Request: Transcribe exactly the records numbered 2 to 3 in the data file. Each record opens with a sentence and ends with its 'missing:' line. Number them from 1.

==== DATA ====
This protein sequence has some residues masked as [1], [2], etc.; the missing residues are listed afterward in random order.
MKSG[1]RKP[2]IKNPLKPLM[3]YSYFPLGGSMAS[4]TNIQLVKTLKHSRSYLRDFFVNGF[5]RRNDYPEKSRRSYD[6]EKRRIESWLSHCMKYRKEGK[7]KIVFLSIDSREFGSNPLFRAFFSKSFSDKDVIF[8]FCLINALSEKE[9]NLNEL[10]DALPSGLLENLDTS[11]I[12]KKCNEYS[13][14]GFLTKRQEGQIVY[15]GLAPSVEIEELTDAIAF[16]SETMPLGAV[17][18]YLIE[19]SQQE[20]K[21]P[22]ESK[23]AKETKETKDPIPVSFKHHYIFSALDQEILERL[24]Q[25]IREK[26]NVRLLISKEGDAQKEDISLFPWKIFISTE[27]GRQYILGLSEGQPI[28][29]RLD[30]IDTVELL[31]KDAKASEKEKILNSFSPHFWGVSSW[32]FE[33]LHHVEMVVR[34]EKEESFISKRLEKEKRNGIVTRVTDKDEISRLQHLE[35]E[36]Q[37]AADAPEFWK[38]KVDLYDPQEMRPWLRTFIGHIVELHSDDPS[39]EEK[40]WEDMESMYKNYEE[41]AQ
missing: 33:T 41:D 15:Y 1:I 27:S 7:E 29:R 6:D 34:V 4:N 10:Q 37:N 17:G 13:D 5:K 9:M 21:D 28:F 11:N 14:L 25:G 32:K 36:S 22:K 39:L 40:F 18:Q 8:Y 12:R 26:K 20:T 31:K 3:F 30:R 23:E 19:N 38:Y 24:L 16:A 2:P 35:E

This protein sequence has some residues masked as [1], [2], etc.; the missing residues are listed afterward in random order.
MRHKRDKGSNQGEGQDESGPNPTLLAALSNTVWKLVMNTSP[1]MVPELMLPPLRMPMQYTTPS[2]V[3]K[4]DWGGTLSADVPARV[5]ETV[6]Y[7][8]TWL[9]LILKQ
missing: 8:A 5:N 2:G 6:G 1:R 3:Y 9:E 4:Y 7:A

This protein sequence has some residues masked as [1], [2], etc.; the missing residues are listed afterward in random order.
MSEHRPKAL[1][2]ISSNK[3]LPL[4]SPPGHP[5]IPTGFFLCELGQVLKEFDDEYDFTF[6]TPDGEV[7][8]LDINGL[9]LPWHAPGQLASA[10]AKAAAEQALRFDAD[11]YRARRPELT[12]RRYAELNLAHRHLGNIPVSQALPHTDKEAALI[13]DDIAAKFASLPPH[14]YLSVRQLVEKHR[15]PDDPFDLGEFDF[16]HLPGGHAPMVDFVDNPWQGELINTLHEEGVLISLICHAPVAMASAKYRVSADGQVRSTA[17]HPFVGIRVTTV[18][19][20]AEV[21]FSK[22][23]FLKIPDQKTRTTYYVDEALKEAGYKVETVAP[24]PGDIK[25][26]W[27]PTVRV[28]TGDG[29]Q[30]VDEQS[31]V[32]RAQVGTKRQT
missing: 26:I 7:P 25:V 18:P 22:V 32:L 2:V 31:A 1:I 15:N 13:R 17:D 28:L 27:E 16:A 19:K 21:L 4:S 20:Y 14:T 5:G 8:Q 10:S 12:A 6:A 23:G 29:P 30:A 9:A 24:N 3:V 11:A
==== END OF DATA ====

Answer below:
This protein sequence has some residues masked as [1], [2], etc.; the missing residues are listed afterward in random order.
MRHKRDKGSNQGEGQDESGPNPTLLAALSNTVWKLVMNTSP[1]MVPELMLPPLRMPMQYTTPS[2]V[3]K[4]DWGGTLSADVPARV[5]ETV[6]Y[7][8]TWL[9]LILKQ
missing: 8:A 5:N 2:G 6:G 1:R 3:Y 9:E 4:Y 7:A

This protein sequence has some residues masked as [1], [2], etc.; the missing residues are listed afterward in random order.
MSEHRPKAL[1][2]ISSNK[3]LPL[4]SPPGHP[5]IPTGFFLCELGQVLKEFDDEYDFTF[6]TPDGEV[7][8]LDINGL[9]LPWHAPGQLASA[10]AKAAAEQALRFDAD[11]YRARRPELT[12]RRYAELNLAHRHLGNIPVSQALPHTDKEAALI[13]DDIAAKFASLPPH[14]YLSVRQLVEKHR[15]PDDPFDLGEFDF[16]HLPGGHAPMVDFVDNPWQGELINTLHEEGVLISLICHAPVAMASAKYRVSADGQVRSTA[17]HPFVGIRVTTV[18][19][20]AEV[21]FSK[22][23]FLKIPDQKTRTTYYVDEALKEAGYKVETVAP[24]PGDIK[25][26]W[27]PTVRV[28]TGDG[29]Q[30]VDEQS[31]V[32]RAQVGTKRQT
missing: 26:I 7:P 25:V 18:P 22:V 32:L 2:V 31:A 1:I 15:N 13:R 17:D 28:L 27:E 16:A 19:K 21:L 4:S 20:Y 14:T 5:G 8:Q 10:S 12:A 6:A 23:G 29:P 30:A 9:A 24:N 3:V 11:A